Before the February 2008 fire, Kohout had filed a claim with Farmers in October 2007 alleging that $160,000 in personal property had been stolen from the home. Farmers refused to make any payment on his claim because it found that he had misrepresented the items lost. After Kohout sued in that case, a jury found that he had “misrepresented or concealed a material fact with respect to his insurance claim with the intent to deceive or defraud [Farmers],” and the district court concluded as a matter of law that “[t]he policy of insurance is voided by [Kohout’s] misrepresentation or concealment of a material fact with respect to his insurance claim.” Judgment was entered in favor of Farmers on July 23, 2009.
Farmers later sent Kohout a letter stating that he had no further basis to submit a claim for the fire because his fraud had voided his policy.
Kohout commenced this lawsuit seeking the $170,000 in August 2010. The respondents and Kohout moved for summary judgment. The district court granted the respondents’ motions and dismissed all of Kohout’s claims.
Kohout argued that the district court erred by granting summary judgment in favor of the respondents.
The Court of Appeal concluded that the trial court correctly held that Kohout’s insurance policy is void.
Kohout argued that the policy is not void because Farmers never provided him with a notice of cancellation. Under Minnesota law, an insurer must give an insured 30 days’ notice if it cancels a policy for misrepresentation or fraud. But Kohout’s policy was not cancelled. It was instead deemed void.
Kohout contended that “void” and “cancel” mean the same thing. The Court of Appeal disagreed. “Cancel” means to destroy a written instrument by defacing or obliterating it or to terminate a promise, obligation, or right while “Void” means of no legal effect; null. More significant, the terms “cancelled” and “voided” are contained in two different statutory subdivisions. Neither the statute nor the insurance policy provision that incorporates it suggests that Farmers was required to notify Kohout before his policy became void as a result of his fraud.
Kohout also contended that, by issuing a check with his name on it, by requesting proof of his claim, by failing to deny his claim or assert the defense during the limitation period, and by issuing the check after knowing of the potential fraud, Farmers waived its right to assert fraud. The policy had not yet been declared void at the time of the check’s drafting, so Farmers was required to issue it to both parties.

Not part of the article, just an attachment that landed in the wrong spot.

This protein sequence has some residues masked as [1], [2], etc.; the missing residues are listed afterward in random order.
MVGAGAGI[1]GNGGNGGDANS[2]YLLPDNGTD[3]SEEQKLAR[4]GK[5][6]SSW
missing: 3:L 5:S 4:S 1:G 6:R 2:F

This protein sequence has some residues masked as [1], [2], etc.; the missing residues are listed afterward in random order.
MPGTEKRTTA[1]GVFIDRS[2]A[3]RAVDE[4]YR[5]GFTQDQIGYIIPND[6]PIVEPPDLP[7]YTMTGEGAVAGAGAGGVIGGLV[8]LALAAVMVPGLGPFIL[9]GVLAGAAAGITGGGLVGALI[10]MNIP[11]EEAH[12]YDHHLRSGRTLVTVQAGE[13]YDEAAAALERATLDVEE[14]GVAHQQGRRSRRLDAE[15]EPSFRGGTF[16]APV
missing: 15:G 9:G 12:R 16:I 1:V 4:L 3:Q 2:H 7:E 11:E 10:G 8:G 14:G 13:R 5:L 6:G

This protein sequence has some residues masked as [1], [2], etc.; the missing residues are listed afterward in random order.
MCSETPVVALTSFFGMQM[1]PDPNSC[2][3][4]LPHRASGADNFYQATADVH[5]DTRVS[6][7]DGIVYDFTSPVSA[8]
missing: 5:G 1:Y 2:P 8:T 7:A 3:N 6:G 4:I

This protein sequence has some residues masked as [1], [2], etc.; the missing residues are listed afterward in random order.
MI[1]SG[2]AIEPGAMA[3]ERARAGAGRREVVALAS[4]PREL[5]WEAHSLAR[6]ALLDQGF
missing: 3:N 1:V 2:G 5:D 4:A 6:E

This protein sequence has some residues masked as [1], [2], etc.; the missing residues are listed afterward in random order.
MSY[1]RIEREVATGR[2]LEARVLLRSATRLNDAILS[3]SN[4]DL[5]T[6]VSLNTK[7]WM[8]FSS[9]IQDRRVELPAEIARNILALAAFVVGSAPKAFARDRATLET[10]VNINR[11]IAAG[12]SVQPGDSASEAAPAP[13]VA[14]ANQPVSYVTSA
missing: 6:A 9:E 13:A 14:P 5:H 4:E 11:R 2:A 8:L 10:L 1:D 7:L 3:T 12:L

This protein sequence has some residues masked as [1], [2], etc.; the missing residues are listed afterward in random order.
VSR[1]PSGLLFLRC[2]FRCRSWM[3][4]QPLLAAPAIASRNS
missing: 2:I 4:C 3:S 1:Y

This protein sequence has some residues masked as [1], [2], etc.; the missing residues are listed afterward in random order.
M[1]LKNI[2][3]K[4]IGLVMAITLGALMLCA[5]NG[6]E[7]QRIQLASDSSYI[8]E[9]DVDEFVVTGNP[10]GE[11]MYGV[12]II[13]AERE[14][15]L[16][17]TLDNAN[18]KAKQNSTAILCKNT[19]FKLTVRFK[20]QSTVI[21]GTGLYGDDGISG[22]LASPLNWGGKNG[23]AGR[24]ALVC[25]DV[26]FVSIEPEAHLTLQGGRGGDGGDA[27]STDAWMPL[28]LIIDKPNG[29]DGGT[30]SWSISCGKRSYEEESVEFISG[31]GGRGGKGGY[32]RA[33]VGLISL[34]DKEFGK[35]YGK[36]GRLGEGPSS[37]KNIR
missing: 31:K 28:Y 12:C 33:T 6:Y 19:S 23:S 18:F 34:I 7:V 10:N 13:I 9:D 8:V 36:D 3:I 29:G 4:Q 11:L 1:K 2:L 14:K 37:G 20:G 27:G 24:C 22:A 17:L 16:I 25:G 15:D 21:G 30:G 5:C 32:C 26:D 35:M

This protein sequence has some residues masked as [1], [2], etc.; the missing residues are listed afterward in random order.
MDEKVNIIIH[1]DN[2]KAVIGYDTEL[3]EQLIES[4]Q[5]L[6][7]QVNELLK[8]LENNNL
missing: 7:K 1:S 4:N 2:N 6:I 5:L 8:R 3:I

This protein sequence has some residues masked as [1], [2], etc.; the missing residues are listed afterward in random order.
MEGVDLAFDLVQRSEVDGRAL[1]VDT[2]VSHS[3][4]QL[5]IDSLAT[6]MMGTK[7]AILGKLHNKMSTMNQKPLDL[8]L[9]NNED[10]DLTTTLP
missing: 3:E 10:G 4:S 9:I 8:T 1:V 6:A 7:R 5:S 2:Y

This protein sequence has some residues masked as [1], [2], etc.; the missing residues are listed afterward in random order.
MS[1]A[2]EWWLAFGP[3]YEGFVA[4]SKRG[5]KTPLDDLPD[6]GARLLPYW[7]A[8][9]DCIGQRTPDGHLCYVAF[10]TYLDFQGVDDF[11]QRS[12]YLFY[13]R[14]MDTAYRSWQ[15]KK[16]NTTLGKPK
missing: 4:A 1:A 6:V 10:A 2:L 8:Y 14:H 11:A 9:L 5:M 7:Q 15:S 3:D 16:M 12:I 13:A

The fraud at issue here was not in controversy in this case; it was previously proven in Kohout’s case arising from his rejected October 2007 insurance claim. Farmers’ reference in its answer noting Kohout’s prior fraud sufficiently put Kohout on notice of the defenses asserted in this case.
Because a jury found that Kohout intentionally defrauded Farmers on a claim before the fire, his policy with Farmers became void and the district court did not err by granting summary judgment on that basis.
This case is an example of how a prudent insurer dealt with a fraud, protected itself against the perpetrator of the fraud, paid the innocent mortgagee and still needed to go through trial and an appeal to establish that it was correct. That Kohout had the unmitigated gall to seek payment on a second loss after a jury found he had defrauded his insurer reveals why the tort of bad faith makes the cost of insurance excessive for everyone. Kohout filed suit hoping to bludgeon the insurer into paying a claim it did not owe because the cost of the defense exceeded the amount claimed. Illinois Farmers did the right thing, paid the mortgagee and the named insured, and defended the spurious lawsuit.
Since Kohout filed two fraudulent claims against Illinois Farmers I must wonder why no prosecutor has filed criminal charges against Kohout.
© 2012 – Barry Zalma
Barry Zalma, Esq., CFE, has practiced law in California for more than 40 years as an insurance coverage and claims handling lawyer. He also serves as an insurance consultant and expert witness specializing in insurance coverage, insurance claims handling, insurance bad faith and insurance fraud. Mr. Zalma serves as a consultant and expert, almost equally, for insurers and policyholders.
He founded Zalma Insurance Consultants in 2001 and serves as its senior consultant.
Mr. Zalma recently published the e-books, “Zalma on Insurance Fraud – 2012”; “Zalma on Diminution in Value Damages – 2012,”“Zalma on Insurance,” “Heads I Win, Tails You Lose — 2011,” “Zalma on Rescission in California,” “Arson for Profit” and others that are available at www.zalma.com/zalmabooks.htm.